*McEwen‘s Field became the Rideau Regional Centre now OPP Centre

*It was estimated there were actually 12,000-15,000 people not 5 or 6 thousand.


Hannah Munro-Wright– Growing up in Smiths Falls this was something not taught to me by teachers in school but by class mates who found it in history books… also my parents and their friends knew of this. A lot of them believed the burning of the crosses at the 4 corners of town put some bad karma on the town.

Larry Cotten–I found the picture of the KKK in Smiths Falls interesting. Many don’t realize that the Klan was well organized across Southern Ontario in the mid 1920s. There are similar pictures of parades in Collingwood, Barrie, Penetanguishene and Owen Sound in Central Ontario from the 1920s. A Catholic Church in a major city in Ontario was torched … allegedly by the Klan during that time period.


Related reading


Knights of the Ku Klux Klan standing in front of a cross in Kingston–DateAugust 31, 1927

The Ku Klux Klan Rally in KingstonThe Ku Klux Klan Rally in Kingston

Come and visit the Lanark County Genealogical Society Facebook page– what’s there? Cool old photos–and lots of things interesting to read.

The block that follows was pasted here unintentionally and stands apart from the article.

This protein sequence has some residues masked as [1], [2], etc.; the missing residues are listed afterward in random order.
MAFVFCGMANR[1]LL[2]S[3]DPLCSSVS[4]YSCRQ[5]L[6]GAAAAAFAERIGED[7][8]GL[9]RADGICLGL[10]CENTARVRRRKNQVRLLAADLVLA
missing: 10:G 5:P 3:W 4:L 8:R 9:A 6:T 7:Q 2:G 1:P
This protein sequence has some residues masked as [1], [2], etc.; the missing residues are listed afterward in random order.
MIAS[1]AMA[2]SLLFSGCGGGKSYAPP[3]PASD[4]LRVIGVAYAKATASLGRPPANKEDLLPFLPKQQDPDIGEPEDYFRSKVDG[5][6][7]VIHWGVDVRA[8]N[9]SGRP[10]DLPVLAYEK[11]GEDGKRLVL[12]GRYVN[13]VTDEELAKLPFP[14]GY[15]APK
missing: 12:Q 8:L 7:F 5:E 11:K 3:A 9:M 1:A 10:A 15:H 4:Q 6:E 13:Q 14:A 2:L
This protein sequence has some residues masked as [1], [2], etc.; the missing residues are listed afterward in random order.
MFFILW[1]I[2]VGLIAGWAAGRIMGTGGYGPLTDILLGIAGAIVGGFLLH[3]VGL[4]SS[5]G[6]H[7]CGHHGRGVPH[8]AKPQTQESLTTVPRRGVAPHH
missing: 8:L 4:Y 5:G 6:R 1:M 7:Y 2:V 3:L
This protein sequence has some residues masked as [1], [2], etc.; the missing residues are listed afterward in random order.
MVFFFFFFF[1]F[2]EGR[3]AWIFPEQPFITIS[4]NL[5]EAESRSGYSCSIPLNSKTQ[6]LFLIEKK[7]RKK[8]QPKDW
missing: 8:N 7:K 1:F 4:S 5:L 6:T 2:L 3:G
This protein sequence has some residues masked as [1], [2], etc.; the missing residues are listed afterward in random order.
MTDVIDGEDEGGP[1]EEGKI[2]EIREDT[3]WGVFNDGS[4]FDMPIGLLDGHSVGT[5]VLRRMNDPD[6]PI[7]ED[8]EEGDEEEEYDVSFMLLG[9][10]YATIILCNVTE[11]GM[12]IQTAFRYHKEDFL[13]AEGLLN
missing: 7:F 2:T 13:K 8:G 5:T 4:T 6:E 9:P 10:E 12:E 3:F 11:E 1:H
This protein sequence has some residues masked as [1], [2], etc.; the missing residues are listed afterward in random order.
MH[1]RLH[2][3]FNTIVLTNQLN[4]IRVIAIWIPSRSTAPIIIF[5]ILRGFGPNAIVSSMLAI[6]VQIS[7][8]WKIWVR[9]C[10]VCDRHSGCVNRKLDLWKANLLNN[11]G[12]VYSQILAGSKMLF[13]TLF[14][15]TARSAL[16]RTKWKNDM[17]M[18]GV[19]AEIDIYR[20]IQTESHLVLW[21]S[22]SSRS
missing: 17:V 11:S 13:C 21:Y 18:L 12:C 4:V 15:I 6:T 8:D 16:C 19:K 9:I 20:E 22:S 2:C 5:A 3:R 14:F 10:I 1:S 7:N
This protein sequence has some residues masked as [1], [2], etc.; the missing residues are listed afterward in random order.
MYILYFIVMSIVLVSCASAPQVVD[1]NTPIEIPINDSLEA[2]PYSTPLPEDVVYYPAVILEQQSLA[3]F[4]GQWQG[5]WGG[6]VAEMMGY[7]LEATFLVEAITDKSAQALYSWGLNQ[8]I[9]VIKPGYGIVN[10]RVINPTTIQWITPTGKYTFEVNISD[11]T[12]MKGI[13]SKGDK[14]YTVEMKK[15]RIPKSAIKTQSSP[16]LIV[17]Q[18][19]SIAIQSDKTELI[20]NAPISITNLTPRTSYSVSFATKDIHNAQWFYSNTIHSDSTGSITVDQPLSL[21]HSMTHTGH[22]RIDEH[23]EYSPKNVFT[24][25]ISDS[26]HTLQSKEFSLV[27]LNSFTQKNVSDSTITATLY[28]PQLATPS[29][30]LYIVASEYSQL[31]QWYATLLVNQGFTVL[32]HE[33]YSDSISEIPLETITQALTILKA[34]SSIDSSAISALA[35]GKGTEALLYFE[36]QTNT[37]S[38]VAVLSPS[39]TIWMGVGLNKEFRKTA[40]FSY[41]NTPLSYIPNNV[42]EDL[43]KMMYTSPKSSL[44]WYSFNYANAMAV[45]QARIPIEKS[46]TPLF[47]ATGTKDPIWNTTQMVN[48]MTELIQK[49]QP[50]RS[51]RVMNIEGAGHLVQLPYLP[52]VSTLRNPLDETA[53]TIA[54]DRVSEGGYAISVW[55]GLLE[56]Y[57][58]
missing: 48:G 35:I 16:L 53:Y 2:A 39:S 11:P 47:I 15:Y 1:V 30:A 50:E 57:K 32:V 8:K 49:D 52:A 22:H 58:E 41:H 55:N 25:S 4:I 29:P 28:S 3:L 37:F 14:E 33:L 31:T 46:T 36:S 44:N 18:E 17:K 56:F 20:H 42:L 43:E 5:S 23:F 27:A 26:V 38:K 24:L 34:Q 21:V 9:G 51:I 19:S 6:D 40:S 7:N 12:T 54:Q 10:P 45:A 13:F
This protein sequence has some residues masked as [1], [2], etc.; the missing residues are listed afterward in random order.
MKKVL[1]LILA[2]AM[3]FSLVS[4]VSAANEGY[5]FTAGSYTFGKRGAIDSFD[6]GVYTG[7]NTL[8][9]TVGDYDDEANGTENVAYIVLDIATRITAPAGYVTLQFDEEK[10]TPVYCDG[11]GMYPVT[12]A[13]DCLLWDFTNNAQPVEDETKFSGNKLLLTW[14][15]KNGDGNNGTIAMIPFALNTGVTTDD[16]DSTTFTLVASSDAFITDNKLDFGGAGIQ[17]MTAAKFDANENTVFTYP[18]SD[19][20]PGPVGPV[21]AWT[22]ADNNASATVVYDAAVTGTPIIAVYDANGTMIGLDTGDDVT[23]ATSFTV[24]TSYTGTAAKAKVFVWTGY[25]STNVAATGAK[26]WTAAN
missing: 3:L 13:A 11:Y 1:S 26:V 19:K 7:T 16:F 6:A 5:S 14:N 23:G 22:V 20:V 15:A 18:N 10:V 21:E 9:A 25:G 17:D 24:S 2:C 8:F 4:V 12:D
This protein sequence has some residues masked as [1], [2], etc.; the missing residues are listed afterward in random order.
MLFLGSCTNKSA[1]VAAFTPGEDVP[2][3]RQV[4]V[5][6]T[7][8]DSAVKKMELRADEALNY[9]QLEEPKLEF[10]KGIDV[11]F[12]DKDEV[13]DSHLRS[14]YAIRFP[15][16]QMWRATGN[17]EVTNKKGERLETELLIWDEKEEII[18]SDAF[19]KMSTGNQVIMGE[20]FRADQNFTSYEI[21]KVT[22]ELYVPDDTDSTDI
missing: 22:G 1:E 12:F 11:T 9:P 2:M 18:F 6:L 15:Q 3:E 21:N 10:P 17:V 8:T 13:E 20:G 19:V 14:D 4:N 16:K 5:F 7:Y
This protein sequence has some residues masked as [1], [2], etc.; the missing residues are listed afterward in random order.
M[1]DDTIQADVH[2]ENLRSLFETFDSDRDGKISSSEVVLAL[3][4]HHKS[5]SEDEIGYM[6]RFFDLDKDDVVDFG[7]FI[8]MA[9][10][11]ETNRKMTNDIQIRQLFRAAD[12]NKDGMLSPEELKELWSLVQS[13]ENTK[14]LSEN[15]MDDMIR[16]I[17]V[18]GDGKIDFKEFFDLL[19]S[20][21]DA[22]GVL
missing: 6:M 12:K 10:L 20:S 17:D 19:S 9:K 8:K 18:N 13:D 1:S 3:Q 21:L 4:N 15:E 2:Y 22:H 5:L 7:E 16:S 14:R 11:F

Information where you can buy all Linda Seccaspina’s books-You can also read Linda in Hometown News and now in The Townships Sun


October 1926

About lindaseccaspina

Before she laid her fingers to a keyboard, Linda was a fashion designer, and then owned the eclectic store Flash Cadilac and Savannah Devilles in Ottawa on Rideau Street from 1976-1996. She also did clothing for various media and worked on “You Can’t do that on Television”. After writing for years about things that she cared about or pissed her off on American media she finally found her calling. She is a weekly columnist for the Sherbrooke Record and documents history every single day and has over 6500 blogs about Lanark County and Ottawa and an enormous weekly readership. Linda has published six books and is in her 4th year as a town councillor for Carleton Place. She believes in community and promoting business owners because she believes she can, so she does.